Pembridge left the field early with a hamstring injury just before half time but there was still an opportunity for Campbell to blaze a shot over the bar of an open goal - in fairness the cross from Radzinski was hit like a rocket and was easily misdirected as KC made an enforced effort with his first touch.

The second half saw another distinct period in the game - Everton were out of the blocks like a greyhound (the animal, not the bus as in previous weeks!) whilst Villa were still in the changing room.  Villa simply melted as Gravesen took charge in the middle supported well by Gemmill - on for Pembridge. 

Alexandersson had certainly found his feet in the first half and was back into the swing of taking men on and getting beyond the defenders to cross.  On the opposite flank, Naysmith grew in confidence and played like a winger.  His workrate was enormous as he flew back time after time to assist Pistone. 

Radzinski ran every inch of the turf and Campbell has certainly found a new extra-sensory partner in the Polish-Canadian as he turned provider on many occasions.  If Campbell can continue this form, he will more than pay for the oft-criticised contract signed in the summer.

Naysmith and Radzinski combined for the second goal.  After excellent work on the left, the Scot took it right to the goal line and slid a cross through that Radzinski converted.  

The third was more of a soap opera.  Gemmill ran into the area with the ball dropping in front of him.  As he attempted to control with his head a foot came up and caught him in the face.  An indirect free kick was awarded which Gravesen pushed sideways for Steve Watson to shoot.  But the early movement of the wall led to a retake. 

Pistone pushed Gravesen; Gravesen pushed Pistone while Gemmill (I think) stood by.  Like three school-kids they 'discussed' who would be the taker as their one move had been given away.  Gravesen looked to the bench as if to say "Dad tell him its my turn" - Dad Knox, looking for a quiet life, said OK.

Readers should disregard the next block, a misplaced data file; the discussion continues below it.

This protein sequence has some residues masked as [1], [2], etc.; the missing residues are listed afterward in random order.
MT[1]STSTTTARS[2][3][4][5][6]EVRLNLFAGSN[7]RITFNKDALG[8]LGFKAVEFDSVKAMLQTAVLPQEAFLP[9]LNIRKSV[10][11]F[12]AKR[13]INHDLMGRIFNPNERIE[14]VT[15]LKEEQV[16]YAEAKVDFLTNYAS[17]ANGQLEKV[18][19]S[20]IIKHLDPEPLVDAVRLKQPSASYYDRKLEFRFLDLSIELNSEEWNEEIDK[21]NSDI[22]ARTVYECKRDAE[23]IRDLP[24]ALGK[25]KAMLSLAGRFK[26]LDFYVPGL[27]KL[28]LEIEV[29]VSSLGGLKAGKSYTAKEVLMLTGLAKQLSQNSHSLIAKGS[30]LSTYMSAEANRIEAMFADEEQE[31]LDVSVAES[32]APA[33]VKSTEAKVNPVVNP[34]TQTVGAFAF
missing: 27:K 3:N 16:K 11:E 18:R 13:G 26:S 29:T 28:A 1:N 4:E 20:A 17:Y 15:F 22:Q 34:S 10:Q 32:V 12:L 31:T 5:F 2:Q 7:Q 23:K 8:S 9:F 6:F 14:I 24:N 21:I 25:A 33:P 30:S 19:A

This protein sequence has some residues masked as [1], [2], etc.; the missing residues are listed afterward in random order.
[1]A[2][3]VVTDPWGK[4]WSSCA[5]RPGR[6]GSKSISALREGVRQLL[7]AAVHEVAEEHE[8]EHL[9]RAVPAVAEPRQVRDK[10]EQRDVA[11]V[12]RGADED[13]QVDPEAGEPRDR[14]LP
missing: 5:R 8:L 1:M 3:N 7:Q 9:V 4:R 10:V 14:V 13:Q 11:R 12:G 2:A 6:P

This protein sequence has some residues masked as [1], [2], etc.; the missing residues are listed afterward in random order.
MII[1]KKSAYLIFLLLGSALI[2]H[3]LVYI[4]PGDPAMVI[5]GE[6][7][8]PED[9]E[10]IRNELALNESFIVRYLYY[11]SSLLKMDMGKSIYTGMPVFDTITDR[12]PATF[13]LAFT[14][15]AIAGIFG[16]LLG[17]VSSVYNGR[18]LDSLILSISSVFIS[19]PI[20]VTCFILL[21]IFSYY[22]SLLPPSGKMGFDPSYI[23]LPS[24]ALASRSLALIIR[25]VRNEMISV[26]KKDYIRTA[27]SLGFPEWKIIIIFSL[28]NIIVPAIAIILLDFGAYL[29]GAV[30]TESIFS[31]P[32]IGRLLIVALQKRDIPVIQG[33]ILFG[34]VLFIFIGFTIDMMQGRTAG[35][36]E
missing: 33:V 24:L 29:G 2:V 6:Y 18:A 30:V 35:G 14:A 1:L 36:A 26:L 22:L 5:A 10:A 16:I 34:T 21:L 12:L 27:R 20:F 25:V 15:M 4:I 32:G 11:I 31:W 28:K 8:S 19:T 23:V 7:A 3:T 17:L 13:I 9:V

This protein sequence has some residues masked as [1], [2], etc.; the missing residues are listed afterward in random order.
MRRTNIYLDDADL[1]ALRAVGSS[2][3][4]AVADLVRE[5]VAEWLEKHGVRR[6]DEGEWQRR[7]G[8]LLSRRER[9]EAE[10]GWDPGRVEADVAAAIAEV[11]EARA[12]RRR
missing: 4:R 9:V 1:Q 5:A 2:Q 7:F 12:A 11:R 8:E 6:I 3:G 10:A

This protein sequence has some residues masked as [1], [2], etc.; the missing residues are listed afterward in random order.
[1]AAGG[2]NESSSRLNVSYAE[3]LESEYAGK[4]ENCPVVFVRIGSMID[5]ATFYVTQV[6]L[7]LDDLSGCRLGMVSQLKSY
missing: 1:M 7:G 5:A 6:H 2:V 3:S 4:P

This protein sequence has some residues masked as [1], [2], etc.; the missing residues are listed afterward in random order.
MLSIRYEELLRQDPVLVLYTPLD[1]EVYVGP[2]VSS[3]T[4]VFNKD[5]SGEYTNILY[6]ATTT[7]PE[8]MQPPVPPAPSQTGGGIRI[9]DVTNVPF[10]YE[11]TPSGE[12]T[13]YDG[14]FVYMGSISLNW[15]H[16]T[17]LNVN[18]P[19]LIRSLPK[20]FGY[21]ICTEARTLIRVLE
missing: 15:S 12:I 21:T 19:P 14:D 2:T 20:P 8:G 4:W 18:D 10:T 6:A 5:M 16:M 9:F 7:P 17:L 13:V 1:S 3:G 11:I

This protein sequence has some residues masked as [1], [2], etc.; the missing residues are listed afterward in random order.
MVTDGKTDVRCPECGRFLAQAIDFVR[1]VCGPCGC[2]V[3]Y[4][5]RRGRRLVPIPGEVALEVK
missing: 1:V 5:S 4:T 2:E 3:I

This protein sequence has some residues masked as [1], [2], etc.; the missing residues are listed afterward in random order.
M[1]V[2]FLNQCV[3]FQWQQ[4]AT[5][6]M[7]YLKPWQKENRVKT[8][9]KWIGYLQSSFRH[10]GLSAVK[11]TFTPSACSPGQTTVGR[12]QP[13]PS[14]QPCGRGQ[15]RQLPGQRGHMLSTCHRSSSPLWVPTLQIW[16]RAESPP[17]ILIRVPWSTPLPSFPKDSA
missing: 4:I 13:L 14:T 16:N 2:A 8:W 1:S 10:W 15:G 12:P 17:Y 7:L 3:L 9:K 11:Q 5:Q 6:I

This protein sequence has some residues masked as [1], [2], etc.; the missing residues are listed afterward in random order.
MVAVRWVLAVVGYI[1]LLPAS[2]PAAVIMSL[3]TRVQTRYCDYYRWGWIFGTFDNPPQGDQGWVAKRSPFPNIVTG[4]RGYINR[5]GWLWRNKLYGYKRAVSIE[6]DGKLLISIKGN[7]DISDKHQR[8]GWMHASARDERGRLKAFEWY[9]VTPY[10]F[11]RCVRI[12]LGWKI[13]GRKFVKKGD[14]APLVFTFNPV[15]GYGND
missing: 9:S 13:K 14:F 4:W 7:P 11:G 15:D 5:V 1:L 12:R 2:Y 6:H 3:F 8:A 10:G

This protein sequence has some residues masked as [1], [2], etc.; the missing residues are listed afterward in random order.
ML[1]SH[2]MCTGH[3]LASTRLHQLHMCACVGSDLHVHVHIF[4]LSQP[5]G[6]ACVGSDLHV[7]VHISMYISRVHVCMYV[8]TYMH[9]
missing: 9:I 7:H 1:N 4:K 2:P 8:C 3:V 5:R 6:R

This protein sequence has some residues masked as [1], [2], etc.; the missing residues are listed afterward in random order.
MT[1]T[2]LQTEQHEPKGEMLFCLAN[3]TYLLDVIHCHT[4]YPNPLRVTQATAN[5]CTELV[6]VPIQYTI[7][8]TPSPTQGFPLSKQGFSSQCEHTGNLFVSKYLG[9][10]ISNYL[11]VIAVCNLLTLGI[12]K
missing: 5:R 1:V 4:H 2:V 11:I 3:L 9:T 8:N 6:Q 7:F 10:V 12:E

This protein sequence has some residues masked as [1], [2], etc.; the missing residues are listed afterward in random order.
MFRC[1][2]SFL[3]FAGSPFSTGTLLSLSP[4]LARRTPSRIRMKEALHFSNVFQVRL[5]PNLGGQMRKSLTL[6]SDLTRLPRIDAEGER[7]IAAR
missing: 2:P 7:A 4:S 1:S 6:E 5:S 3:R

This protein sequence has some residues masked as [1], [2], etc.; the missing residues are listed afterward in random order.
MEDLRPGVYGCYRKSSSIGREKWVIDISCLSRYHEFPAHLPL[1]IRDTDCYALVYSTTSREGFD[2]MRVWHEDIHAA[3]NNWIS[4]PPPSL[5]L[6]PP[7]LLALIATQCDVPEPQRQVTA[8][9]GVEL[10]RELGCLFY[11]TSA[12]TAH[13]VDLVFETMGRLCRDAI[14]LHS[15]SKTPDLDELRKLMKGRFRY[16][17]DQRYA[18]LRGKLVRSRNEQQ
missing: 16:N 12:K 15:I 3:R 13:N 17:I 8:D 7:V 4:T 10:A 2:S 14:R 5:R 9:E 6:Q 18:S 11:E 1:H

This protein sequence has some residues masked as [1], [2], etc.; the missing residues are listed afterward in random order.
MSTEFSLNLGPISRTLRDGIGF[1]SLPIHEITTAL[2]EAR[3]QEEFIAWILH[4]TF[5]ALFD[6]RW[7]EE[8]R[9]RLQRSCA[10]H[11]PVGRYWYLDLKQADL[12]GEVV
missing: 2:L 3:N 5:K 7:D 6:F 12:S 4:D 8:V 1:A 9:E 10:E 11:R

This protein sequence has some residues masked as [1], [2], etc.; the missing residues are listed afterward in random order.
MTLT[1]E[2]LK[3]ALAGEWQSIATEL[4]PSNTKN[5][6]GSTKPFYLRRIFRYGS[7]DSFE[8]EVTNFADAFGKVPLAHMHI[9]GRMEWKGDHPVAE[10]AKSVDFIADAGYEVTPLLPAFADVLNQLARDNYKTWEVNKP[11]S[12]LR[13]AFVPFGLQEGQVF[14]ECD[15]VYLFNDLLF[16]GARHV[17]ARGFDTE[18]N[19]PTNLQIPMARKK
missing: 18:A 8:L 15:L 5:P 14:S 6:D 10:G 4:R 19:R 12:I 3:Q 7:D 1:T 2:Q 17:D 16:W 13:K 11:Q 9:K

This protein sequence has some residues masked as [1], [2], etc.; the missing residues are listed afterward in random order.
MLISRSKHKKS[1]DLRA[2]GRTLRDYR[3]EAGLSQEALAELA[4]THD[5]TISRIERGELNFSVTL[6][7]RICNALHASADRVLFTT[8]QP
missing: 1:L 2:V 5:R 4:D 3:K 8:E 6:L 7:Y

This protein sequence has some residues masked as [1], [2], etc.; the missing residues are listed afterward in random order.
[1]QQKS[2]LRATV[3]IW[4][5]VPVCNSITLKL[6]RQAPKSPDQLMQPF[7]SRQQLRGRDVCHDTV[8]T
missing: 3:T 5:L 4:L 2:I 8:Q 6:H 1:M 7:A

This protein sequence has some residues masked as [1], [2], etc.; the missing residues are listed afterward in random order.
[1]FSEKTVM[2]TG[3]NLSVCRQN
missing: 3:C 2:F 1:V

"Play nicely Alessandro!"  So he did - one touch and Tommy rocketed the ball under the wall and away from the outstretched Schmeichel.  Gravesen ran the length of the pitch, past the bench towards Gwladys St - I reckon he wanted to see himself on the big screen!  He was a man possessed and his current form is giving a new dimension to the side - skill, creativity and agility - a powerful, accurate shot and an ability to turn - these are rare qualities in a defensive midfielder!  He is the man to turn our season and he is totally hooked on his rapport with the crowd.

Villa showed how a top side should behave at 3-0 however, and rallied; the game took a further turn as they regained the toughness of the first 20 minutes.  Xavier was a rock - some great recoveries of seemingly lost balls and a calmness in the face of the repeatedly backing in Vassell and later Dublin.  It's hard to tell whether the big man is settled with us now, but he shows the class of a world footballer more and more these days and he is certainly a major asset to our squad. 

Alongside Abel's leadership, Weir was assured and confident, strong in the tackle.  Pistone was also cool and collected, and seems to jog everywhere but keep pace with his man.  His distribution is accurate and intelligent - he is a player transformed as far as I - one of his biggest critics last season - am concerned. The 4-4-2 system complimented both defence and midfield and there was an understanding of roles and responsibilities that has been a rarity when the back five have played.

By no means dead, John Gregory's side replied first with Moustapha Hadji from the right with a header - no fear - we swallowed as I began to play closer attention to the floor than to the drama unfolding...  Action on the bench as Ferguson and Gazza stripped.  The main danger man Radzinski was the sacrifice to the boos of the crowd.  

In a testament to his loyalty for the manager, Tommy duly felt his hamstring and left to a huge ovation - as did Gravesen minutes later for Gazza, our favourite geordie comic.  

Everton had understandably begun to cruise - after all every side who comes to Goodison and concedes tends to roll over.  Not Villa, who played to the last.  Three minutes of extra time and two corners - a goal from their 'keeper and sporting applause from the Everton faithful for his persistence and the perfect execution of the shot.  If he'd have repeated the feat of course he'd have been booed!